How Britains Elm Trees were Ravaged by Dutch Elm Disease

Dutch elm disease is a fungal disease affecting elm trees. A particularly virulent form of the disease hit Britain in the mid nineteen sixties killing many English elms. A pandemic began affecting trees in Europe between the nineteen twenties and nineteen forties reaching Britain by the mid nineteen sixties. The disease was first noticed in the Netherlands and, therefore, called Dutch elm disease.

In the nineteen sixties, people did not realize, initially, quite what was wrong. English elm trees usually showed the first signs of infection by the Ophiostoma novo-ulmi on their upper branches, leaves began to yellow and wither in summer, much earlier than the usual autumnal leaf drop. Spreading to the rest of the tree causing branches to die, eventually because the roots are not getting nutrients from the leaves, the tree’s roots die too. Sometimes in English elms, not all the roots die immediately, but send up suckers, which appear healthy for around fifteen years but are infected and die after around fifteen years.

The elm bark beetle carries the disease and spreads it through elm trees very effectively. The disease cycle begins when young adult beetles emerging from the bark of dead elm trees, in spring, get fungal spores on their skin. They then fly to healthy elm trees where they feed on young bark, the disease spores enter the tree in this manner spreading quickly by growing into a yeast-like substance. This then rapidly kills branches or the whole tree. In the autumn, female beetles burrow into the dead bark, on such trees, and lay their eggs. The eggs hatch into larvae, which then eat the bark until they are large enough to pupate, and emerge as adults the following spring to begin the cycle anew.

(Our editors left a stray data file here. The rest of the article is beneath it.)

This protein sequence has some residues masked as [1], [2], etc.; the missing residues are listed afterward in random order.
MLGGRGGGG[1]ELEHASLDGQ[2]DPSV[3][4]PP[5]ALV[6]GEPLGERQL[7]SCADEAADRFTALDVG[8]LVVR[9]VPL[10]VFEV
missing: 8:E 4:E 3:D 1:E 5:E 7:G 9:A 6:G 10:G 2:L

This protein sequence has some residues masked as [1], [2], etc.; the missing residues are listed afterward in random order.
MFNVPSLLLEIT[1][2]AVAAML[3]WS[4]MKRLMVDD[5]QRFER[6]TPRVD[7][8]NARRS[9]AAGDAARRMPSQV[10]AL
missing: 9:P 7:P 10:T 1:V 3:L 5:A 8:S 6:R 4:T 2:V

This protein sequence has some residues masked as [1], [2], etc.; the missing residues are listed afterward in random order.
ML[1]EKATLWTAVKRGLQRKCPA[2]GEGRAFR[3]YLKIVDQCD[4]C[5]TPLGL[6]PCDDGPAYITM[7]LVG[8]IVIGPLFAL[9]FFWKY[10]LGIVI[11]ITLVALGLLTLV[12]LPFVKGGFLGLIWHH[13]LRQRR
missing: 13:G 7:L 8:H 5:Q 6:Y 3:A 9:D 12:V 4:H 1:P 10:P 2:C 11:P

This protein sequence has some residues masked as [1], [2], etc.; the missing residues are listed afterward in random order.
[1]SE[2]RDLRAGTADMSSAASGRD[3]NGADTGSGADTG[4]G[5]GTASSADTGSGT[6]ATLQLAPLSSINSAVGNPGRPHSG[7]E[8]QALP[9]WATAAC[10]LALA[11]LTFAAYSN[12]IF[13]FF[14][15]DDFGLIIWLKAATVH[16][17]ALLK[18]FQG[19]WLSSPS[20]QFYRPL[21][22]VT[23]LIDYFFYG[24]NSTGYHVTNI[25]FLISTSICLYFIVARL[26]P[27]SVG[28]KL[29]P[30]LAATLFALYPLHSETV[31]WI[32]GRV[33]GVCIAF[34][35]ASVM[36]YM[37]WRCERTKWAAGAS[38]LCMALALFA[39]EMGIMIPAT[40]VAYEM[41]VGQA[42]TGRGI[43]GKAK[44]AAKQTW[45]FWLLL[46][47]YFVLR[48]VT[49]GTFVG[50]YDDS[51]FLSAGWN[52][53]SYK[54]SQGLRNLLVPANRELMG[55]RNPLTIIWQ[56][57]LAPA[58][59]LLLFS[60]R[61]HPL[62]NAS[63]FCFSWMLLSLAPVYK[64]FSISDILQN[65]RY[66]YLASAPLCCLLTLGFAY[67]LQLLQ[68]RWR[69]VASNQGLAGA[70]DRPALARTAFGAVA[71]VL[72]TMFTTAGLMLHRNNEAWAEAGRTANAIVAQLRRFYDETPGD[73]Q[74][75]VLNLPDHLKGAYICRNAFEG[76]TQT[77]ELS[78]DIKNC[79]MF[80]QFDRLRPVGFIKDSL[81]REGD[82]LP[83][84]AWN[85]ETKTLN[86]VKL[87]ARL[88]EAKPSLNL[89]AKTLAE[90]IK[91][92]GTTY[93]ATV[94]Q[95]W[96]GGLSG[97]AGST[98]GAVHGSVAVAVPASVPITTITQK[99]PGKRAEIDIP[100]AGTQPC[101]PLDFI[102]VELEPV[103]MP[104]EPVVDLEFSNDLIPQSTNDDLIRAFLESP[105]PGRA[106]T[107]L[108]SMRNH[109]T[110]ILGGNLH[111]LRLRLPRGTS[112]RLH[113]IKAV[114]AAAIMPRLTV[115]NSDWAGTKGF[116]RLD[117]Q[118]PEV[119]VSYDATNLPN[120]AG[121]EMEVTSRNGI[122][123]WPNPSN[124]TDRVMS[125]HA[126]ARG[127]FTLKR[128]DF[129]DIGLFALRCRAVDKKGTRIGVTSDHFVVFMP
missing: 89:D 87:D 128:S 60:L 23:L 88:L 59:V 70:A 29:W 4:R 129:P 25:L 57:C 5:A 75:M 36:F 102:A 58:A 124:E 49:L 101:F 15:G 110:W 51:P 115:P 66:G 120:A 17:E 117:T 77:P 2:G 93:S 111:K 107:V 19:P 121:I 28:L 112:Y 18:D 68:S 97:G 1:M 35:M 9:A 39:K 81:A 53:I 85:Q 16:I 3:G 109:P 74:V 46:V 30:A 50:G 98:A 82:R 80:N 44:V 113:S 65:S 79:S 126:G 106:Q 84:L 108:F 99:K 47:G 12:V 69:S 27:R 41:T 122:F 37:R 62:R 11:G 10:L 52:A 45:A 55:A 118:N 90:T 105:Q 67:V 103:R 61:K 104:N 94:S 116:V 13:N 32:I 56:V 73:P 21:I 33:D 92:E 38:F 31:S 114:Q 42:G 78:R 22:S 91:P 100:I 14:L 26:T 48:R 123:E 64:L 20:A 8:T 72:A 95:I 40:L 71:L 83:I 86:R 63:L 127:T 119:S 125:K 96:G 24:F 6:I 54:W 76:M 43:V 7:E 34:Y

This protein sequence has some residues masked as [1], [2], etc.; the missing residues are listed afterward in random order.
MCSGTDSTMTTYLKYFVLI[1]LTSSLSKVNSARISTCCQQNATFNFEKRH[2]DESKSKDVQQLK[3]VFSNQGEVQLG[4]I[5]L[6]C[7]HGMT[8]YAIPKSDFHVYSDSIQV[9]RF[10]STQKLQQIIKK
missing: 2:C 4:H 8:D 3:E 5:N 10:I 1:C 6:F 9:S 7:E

It is likely that strains of Dutch elm disease have affected elm trees periodically since pre-historic times. In around 1967, a new and virulent strain of Dutch elm disease arrived, in England, in a timber shipment from the United States. It ravaged the United Kingdom, killing more than 25 million elm trees. The disease is still heading north through Scotland, it reached Edinburgh in the nineteen seventies and Inverness in 2006. By the nineteen nineties there were few mature elms left in the United Kingdom. It was terribly sad to see the gaps left by the necessary felling of diseased elms. Brighton and Hove, in East Sussex, is the only place in the Untied Kingdom to have a large concentration of mature elm trees now. There are around 15,000 mature elms in the city, some of which are more than four hundred years old. They owe their survival to the city’s isolation between the English Channel and the South Downs and the city’s aggressive disease management policies, requiring the immediate removal of diseased branches or trees showing symptoms. Local Authorities in the United Kingdom can, by law, order infected elm trees or timber, in their area, to be destroyed regardless of who owns them.

Although growers have developed disease-resistant foreign hybrid varieties these are not native to the United Kingdom and were not introduced. However, there is hope that English elms may once again grace the English countryside. It appears that some native English elms may have a genetic resistance to the disease. The Great British elm experiment is currently underway to discover whether this is indeed the case. If the experiment proves that some English elms have a genetic immunity to Dutch elm disease, it may lead to the English elm’s reintroduction to the United Kingdom, restoring one of Britain’s native tree species to its rightful home.